The constitution review is continuing and has already had considerable input from Branches, the Board, the 2019 AGM and the constitutional roundtable held earlier this year. Further consultation will occur, after which collation and drafting will occur, along with additional advice. Our expectation is to present the proposed constitution to the 2020 AGM, with the additional review process included. This is a mammoth task and we sincerely thank everyone who has contributed to date.
Jai and I had a productive visit to Registry at the end of July with many issues progressed. There is more work to be done and we will continue to advocate strongly on your behalf. Some of the matters raised included:
- Consultative committee.
- Safe storage.
- Range Inspections.
- Range approvals.
- 5 Stand Danger area template.
- Suppressor approval.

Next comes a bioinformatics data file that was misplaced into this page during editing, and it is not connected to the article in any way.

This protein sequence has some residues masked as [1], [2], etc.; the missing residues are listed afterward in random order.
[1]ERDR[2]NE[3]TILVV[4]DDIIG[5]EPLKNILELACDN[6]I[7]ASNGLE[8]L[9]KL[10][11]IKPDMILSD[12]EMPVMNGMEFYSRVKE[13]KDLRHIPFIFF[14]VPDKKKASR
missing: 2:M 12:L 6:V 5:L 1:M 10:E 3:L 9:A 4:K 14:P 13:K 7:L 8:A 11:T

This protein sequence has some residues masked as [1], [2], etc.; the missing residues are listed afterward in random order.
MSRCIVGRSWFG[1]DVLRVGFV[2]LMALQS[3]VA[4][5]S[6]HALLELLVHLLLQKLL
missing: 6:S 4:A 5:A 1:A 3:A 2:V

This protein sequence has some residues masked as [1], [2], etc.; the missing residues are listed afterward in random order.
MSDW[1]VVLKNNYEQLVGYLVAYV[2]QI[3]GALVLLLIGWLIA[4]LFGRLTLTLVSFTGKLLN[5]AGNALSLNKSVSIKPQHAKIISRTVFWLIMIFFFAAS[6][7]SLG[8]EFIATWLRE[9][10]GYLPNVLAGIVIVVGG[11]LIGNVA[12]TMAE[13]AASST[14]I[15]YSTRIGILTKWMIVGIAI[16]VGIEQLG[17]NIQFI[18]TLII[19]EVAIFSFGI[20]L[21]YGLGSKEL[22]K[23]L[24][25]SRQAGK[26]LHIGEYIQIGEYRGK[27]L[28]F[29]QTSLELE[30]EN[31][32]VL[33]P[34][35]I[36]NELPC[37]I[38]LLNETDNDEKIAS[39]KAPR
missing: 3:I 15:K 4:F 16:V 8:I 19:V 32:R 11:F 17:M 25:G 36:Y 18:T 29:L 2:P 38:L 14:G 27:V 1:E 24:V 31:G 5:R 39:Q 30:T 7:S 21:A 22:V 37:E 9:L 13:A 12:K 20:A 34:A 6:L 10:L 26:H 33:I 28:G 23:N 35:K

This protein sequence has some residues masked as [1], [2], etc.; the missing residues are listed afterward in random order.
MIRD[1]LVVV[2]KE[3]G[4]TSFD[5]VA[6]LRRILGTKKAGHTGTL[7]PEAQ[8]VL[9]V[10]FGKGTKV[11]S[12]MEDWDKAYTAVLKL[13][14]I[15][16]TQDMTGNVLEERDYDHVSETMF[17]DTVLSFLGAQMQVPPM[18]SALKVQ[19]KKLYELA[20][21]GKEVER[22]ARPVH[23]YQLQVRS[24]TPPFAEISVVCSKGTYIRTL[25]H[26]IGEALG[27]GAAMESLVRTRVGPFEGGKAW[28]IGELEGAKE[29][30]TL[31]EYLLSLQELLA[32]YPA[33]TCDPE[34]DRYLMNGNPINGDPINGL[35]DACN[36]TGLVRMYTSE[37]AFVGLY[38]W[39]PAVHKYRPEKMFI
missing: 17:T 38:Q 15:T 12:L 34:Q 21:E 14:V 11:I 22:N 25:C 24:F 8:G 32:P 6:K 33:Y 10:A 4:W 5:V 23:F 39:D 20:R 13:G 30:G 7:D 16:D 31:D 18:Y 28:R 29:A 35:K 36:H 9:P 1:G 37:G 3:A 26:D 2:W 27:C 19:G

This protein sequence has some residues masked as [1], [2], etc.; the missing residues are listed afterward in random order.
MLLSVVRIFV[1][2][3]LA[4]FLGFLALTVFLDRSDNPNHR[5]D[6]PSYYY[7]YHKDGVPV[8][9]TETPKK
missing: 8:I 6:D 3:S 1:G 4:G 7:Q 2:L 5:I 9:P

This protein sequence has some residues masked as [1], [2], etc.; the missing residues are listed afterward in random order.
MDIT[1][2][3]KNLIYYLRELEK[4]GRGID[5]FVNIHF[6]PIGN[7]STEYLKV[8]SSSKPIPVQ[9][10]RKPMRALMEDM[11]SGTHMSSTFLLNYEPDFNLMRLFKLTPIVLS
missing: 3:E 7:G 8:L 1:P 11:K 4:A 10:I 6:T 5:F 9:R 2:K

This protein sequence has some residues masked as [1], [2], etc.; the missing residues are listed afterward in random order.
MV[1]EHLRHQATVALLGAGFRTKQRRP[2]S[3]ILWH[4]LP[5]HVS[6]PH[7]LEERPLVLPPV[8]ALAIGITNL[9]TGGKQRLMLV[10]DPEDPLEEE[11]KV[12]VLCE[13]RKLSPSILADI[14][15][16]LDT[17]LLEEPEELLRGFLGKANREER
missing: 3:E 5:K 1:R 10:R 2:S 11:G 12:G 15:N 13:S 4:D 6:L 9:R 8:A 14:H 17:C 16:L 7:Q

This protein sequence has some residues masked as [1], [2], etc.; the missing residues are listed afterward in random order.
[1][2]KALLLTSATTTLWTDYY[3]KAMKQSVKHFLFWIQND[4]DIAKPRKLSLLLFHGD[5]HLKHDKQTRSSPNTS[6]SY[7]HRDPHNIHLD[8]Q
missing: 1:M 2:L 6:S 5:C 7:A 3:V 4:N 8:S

- Appearance laws.
- Match rule approval.
- License and permits – Mental & Physical health matters.
- P650 where an answer is yes.
- Person “not to shoot” advise procedure.
- Club reporting – Mandatory attendance.
- Safe shooting instructors.
- Museum regulation.
- Range user guide.
SSAA NSW has considered the introduction of a SSAA NSW range review function which would help Branches and range managers prepare for Firearms Registry inspections and helping to ensure a consistent approach. Registry were delighted with the concept and believe that there is a strong need for this role. They have agreed to work with SSAA NSW for better outcomes all round.
Safe storage has been contentious recently, with some police commands enforcing “line of sight storage”. This means firearms safes in sheds elsewhere on a property, or on a property that is not permanently occupied, were considered unacceptable. This created a conversation around consistent transport models for firearms (as they cannot be left on site) and further conversation around cameras and security systems for remote storage. These questions will be answered in time for our next meeting.